Innovation Show – British Columbia

Connecting People with Ideas to Build a Better Public Service

Innovators at Work: Partnering to Deliver Better Services

The Prominence of Service Transformation

The term in vogue at the moment, especially for anyone involved in technology or IT, is digital transformation. Essentially that is when organizations update or upgrade their legacy systems and digitize more of their operations. Given our connected world these days, it has become a common and necessary practice. But the Service Transformation team at the BC Ministry of Environment & Climate Change argue that digital transformation is just one subset of a larger process. Kevin Ehman, the Director of Strategic Design at the Ministry, says that the term digital transformation is used interchangeably with service transformation, but we think that digital transformation is kind of nested under the service transformation umbrella. The reason they say that is because service transformation is, or at least should be, thoughtfully and holistically connecting policy to delivery. It’s about transforming your organization to embrace a service orientation and an outward facing service culture.

Jillian Carruthers, the Executive Director of the Service Transformation team at the Ministry, says that the “new Service Transformation branch has only been around for eight months, but in that time they have already worked to create systemic change, not just transactional, in order to facilitate productive relationships and co-collaborations across government. To embed the service changes that will make organizations more innovative and creative, they have developed four principles and number of steps for engagement. Many of these often intersect with digital because that’s the world that we live in, and “they may seem obvious, but within the public sector, each of them is designed to push boundaries and challenge assumptions.

The Principles and Steps for Success

Jillian Carruthers says that the four principles of service transformation are:

  • Start with user needs – It’s about both internal and external users, not just about one or the other.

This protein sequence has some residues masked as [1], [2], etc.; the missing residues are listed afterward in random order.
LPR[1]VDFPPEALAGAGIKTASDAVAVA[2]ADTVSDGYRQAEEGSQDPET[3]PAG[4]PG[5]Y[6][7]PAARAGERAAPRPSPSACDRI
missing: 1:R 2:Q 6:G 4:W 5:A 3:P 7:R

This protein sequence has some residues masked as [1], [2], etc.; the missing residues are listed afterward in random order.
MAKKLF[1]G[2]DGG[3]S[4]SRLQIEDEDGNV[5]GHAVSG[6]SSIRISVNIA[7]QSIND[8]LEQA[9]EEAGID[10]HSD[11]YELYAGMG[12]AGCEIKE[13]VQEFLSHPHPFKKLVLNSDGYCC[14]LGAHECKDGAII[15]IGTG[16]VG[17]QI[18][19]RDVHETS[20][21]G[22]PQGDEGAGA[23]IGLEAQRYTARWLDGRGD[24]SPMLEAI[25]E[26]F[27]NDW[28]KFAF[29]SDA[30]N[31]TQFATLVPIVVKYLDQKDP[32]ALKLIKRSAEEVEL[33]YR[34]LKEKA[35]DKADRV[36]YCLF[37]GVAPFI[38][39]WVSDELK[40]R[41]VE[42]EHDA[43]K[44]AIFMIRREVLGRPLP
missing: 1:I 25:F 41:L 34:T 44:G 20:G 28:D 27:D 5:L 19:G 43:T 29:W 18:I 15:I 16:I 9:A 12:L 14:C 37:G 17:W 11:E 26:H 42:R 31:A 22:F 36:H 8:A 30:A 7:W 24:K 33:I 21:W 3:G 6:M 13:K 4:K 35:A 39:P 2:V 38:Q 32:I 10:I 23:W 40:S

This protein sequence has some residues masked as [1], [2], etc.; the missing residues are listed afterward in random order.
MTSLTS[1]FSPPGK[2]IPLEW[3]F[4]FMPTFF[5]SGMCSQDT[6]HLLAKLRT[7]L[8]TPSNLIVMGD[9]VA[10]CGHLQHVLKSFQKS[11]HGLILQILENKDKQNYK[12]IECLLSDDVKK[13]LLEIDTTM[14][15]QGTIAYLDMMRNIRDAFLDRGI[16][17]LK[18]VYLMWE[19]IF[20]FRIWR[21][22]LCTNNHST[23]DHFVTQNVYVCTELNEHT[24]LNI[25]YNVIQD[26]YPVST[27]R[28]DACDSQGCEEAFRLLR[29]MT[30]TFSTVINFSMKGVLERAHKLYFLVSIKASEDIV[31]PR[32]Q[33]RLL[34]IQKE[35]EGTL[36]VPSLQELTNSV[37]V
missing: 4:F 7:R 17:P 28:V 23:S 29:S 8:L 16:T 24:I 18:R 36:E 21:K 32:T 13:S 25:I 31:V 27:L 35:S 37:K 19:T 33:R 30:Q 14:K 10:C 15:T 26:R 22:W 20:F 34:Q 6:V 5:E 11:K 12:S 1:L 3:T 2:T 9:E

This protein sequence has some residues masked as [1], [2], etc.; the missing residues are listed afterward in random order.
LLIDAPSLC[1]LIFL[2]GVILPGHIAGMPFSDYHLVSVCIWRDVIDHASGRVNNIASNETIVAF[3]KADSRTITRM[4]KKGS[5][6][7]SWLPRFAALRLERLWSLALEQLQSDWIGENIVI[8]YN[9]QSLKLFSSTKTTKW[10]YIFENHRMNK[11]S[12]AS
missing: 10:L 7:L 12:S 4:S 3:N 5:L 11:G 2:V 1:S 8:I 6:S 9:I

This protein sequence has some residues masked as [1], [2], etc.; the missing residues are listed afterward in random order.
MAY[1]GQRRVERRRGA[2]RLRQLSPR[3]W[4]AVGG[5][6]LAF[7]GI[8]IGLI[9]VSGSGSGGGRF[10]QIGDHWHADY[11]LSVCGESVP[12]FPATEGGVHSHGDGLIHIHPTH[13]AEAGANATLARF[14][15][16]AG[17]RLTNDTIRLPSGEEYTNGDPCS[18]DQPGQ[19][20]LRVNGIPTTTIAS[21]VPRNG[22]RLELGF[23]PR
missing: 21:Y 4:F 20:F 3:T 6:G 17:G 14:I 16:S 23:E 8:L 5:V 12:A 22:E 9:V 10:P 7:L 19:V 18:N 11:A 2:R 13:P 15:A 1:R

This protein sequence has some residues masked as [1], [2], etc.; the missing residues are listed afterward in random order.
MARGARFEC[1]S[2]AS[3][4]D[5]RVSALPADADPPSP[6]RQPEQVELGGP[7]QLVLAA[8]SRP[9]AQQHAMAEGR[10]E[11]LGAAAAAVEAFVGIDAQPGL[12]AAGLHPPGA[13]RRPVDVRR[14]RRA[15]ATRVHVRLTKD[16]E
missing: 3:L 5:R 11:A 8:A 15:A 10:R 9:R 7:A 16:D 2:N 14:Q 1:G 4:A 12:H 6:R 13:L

• Delivery is default – Transformation can’t happen on its own.
  • We are your accelerators – All change requires capacity and your people can help with that.”
  • Program areas must own the change – The ownership has to come from within the organization.

Despite these principles and the identified steps, there really is no guide, manual or playbook. This is emergent work and a lot of it we are processing by feel. Yet despite that, Kevin Ehrman says that service transformation is extremely important because services are how people experience government. Unfortunately though, most of the time it is reactive and generally not in a context which is too pleasant or desirable.

Good service experiences help build trust in government and a belief that government is capable of doing important things. Government needs to meet people where they’re at when delivering critical services. Kevin Ehman, Director of Strategic Design, BC Ministry of Environment & Climate Change Strategy

This is particularly true and visible when it comes to emergencies. In BC for instance, after a flooding crisis, the government stepped up to where the people were at, but generally governments lack in this area. So service transformation is part of a rigorous design and delivery process that meets contemporary expectations, but it is also more than that. Apart from being a holistic change process, it also needs to incorporate digital and leadership competencies. The problem however is that these competencies are often hard to find.